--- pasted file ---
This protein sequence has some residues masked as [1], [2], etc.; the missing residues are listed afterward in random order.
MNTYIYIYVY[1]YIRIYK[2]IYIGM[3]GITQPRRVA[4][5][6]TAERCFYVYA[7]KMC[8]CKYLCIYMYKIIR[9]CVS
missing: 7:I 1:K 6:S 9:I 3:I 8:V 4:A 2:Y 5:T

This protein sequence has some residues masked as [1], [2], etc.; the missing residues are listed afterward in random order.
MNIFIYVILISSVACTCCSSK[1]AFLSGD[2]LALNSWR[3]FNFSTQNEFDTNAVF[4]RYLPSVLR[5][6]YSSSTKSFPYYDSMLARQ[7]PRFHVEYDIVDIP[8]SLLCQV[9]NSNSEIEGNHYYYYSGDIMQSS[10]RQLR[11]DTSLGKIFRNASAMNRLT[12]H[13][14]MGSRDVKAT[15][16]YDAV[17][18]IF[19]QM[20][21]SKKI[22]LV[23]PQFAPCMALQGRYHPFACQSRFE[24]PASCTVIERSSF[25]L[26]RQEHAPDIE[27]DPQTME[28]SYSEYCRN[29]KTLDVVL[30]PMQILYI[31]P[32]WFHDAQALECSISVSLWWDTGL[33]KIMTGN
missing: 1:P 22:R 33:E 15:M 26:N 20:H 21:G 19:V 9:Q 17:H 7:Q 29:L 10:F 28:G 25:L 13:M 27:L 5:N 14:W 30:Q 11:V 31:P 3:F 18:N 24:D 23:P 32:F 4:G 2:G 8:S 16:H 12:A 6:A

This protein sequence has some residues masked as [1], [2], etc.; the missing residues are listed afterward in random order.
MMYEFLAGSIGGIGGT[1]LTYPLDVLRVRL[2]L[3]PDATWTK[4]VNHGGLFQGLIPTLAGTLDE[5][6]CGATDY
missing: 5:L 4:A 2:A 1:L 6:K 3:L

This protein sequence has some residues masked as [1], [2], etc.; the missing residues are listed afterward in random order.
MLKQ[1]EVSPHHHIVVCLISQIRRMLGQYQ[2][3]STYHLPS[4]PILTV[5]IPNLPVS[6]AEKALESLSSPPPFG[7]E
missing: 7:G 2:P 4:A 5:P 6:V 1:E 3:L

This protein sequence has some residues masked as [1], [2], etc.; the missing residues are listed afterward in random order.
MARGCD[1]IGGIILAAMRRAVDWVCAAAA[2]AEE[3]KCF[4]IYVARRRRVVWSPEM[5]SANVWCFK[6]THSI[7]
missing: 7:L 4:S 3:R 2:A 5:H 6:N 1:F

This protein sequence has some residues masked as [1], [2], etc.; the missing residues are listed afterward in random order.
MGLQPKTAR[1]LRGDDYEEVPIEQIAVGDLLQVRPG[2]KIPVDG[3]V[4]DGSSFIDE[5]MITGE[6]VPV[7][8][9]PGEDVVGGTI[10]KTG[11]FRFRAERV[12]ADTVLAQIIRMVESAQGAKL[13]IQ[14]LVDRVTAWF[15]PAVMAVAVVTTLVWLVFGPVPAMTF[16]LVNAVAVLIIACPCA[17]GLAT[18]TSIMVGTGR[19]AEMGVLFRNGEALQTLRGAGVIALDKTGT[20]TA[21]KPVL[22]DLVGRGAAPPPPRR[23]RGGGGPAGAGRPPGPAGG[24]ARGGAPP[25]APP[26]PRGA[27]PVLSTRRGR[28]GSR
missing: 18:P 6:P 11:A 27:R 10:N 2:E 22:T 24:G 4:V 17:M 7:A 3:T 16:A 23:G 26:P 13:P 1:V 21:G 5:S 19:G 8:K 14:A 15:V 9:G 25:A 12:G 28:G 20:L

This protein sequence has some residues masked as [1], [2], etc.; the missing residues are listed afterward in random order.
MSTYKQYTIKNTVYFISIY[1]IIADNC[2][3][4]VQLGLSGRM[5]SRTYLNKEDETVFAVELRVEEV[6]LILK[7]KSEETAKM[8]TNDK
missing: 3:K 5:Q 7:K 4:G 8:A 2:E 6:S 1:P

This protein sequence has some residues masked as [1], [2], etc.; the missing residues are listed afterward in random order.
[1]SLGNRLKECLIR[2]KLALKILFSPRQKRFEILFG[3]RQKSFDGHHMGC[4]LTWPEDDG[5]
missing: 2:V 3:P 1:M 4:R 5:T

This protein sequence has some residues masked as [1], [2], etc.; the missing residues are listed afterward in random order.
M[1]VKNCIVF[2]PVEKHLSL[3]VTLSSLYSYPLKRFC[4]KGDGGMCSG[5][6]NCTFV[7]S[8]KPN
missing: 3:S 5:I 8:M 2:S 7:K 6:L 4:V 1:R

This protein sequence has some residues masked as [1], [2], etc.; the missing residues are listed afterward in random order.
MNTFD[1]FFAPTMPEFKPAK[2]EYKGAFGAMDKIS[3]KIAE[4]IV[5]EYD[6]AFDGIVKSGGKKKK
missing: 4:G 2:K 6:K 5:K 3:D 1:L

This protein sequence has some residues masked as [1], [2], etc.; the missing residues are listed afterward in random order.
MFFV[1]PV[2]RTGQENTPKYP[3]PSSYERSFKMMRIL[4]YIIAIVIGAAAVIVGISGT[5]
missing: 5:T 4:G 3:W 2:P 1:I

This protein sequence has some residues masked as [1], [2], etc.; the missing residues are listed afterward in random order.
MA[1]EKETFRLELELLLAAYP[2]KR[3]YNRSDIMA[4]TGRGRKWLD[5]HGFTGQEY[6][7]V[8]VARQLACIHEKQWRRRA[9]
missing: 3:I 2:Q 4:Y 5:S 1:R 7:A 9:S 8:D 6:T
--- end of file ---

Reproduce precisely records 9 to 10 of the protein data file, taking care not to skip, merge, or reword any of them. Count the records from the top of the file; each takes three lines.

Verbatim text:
This protein sequence has some residues masked as [1], [2], etc.; the missing residues are listed afterward in random order.
M[1]VKNCIVF[2]PVEKHLSL[3]VTLSSLYSYPLKRFC[4]KGDGGMCSG[5][6]NCTFV[7]S[8]KPN
missing: 3:S 5:I 8:M 2:S 7:K 6:L 4:V 1:R

This protein sequence has some residues masked as [1], [2], etc.; the missing residues are listed afterward in random order.
MNTFD[1]FFAPTMPEFKPAK[2]EYKGAFGAMDKIS[3]KIAE[4]IV[5]EYD[6]AFDGIVKSGGKKKK
missing: 4:G 2:K 6:K 5:K 3:D 1:L